My name is Michele Ginammi and I obtained my Ph.D. in Philosophy at the Scuola Normale Superiore (Pisa, Italy). My general areas of interest include philosophy of mathematics, general philosophy of science, philosophy of physics, philosophy of logic, history of analytic philosophy, and metaphysics. Here you can find my complete CV.
In my spare time I also enjoy rock climbing, reading, chess, running, and photography (here you can find some of my shots).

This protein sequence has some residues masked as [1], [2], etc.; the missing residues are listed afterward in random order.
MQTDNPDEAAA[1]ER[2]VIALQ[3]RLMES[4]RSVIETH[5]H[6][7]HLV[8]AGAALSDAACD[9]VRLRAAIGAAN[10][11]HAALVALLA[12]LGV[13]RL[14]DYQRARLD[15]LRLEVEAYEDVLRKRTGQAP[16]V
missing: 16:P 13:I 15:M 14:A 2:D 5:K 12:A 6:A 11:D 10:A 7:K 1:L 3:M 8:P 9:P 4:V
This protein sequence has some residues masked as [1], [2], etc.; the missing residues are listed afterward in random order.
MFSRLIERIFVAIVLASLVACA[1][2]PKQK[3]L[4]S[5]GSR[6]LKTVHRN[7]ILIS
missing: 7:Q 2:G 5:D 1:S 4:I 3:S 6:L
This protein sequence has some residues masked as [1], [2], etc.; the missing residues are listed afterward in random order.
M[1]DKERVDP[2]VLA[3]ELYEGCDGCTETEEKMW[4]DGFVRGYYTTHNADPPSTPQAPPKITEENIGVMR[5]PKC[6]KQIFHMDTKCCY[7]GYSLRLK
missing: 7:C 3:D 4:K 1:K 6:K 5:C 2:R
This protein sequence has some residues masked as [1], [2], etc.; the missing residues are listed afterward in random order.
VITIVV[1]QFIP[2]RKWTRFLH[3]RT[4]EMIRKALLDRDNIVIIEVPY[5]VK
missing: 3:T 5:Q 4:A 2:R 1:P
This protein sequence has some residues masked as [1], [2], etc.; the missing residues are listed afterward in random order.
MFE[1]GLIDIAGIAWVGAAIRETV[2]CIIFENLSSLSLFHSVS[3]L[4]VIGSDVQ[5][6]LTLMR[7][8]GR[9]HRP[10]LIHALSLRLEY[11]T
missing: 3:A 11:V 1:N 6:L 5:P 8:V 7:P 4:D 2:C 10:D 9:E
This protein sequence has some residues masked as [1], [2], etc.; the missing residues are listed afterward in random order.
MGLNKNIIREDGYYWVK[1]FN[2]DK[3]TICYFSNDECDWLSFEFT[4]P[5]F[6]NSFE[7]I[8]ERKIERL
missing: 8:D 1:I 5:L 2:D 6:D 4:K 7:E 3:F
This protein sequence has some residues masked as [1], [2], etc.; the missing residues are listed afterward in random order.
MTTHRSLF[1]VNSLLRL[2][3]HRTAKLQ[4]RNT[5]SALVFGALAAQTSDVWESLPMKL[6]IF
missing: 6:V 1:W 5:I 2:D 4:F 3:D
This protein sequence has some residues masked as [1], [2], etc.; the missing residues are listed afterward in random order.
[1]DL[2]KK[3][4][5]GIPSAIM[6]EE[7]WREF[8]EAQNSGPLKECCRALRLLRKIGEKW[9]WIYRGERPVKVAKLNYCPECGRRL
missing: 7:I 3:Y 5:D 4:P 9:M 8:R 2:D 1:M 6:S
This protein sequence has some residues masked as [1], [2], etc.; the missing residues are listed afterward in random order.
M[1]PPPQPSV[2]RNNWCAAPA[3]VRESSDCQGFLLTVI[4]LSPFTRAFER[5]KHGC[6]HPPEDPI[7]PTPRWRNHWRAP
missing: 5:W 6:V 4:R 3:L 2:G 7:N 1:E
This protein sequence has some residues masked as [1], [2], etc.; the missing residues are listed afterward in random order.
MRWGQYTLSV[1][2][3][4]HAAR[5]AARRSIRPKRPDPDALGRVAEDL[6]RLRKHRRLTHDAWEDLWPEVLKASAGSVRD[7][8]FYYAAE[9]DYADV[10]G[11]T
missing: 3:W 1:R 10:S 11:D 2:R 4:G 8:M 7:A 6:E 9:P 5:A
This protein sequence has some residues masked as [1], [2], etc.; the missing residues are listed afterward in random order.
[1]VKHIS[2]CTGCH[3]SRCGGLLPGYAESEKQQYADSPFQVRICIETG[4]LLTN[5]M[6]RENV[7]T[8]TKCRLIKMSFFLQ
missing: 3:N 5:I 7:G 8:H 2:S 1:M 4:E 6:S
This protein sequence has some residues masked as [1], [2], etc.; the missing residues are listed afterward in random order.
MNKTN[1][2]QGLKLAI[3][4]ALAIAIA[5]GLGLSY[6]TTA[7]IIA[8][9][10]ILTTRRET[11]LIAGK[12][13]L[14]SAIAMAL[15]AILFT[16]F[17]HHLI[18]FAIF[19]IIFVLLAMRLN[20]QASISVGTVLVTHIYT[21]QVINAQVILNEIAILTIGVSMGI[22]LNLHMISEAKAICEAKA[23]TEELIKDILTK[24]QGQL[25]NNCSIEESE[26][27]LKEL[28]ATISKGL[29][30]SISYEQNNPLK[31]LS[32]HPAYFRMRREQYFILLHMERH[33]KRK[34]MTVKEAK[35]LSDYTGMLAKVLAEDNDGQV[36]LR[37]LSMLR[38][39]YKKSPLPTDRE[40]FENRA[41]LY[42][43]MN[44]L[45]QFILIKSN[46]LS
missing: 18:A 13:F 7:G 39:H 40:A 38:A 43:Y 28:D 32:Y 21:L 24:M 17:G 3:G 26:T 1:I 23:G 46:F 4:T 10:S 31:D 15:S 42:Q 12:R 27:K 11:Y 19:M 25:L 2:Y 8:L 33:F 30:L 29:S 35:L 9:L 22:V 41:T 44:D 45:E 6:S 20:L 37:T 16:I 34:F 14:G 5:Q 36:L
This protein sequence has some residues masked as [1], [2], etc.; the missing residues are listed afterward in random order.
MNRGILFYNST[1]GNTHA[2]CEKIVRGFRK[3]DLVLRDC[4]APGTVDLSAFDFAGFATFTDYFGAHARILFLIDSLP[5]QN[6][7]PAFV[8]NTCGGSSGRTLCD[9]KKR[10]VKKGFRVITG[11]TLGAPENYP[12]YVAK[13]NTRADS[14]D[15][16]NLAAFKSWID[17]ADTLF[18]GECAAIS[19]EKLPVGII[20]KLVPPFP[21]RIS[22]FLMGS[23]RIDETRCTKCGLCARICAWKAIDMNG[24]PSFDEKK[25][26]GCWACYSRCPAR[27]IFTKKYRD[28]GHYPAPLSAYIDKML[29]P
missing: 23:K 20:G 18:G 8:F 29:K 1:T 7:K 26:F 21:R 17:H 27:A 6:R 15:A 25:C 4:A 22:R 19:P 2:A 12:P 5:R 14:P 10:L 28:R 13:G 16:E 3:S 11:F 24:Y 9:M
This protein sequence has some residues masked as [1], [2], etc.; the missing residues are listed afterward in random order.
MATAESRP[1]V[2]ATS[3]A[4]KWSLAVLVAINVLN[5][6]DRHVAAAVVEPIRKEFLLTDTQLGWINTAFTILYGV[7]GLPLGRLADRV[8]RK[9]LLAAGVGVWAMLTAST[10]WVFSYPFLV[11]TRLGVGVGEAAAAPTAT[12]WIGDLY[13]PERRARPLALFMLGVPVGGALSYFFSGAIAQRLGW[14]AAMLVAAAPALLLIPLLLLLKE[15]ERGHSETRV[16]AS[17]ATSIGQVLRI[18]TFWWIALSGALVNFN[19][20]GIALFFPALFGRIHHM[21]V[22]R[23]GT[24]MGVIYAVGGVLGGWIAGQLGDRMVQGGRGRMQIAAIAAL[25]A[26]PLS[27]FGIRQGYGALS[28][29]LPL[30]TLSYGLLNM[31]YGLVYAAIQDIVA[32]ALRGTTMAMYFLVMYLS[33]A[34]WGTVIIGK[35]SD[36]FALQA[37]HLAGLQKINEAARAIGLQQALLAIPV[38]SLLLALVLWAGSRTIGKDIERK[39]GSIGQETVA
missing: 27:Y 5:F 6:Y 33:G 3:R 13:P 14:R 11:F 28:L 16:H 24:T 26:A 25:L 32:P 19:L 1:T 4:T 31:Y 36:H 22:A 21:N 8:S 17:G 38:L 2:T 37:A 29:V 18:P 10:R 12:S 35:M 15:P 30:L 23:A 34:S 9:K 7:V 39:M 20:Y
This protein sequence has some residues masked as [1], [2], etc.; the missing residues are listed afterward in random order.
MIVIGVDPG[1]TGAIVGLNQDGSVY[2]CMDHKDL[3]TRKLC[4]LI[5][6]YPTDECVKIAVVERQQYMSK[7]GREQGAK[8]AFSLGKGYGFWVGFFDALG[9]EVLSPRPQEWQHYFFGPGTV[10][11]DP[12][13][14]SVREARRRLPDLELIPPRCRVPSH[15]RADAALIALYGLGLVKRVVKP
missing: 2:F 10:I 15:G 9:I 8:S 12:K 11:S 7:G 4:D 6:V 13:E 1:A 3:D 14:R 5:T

[The] turkey found that, on his first morning at the turkey farm, he was fed at 9 a.m. However, being a good inductivist, he did not jump to conclusions. He waited until he had collected a large number of observations of the fact that he was fed at 9 a.m., and he made these observations under a wide variety of circumstances, on Wednesdays and Thursdays, on warm days and cold days, on rainy days and dry days. Each day, he added another observation statement to his list. Finally, his inductivist conscience was satisfied and he carried out an inductive inference to conclude, “I am always fed at 9 a.m.”. Alas, this conclusion was shown to be false in no uncertain manner when, on Christmas eve, instead of being fed, he had his throat cut. An inductive inference with true premises has led to a false conclusion. (A. Chalmers, What is This Things Called Science, University of Queensland Press, St. Lucia 1982; p. 14).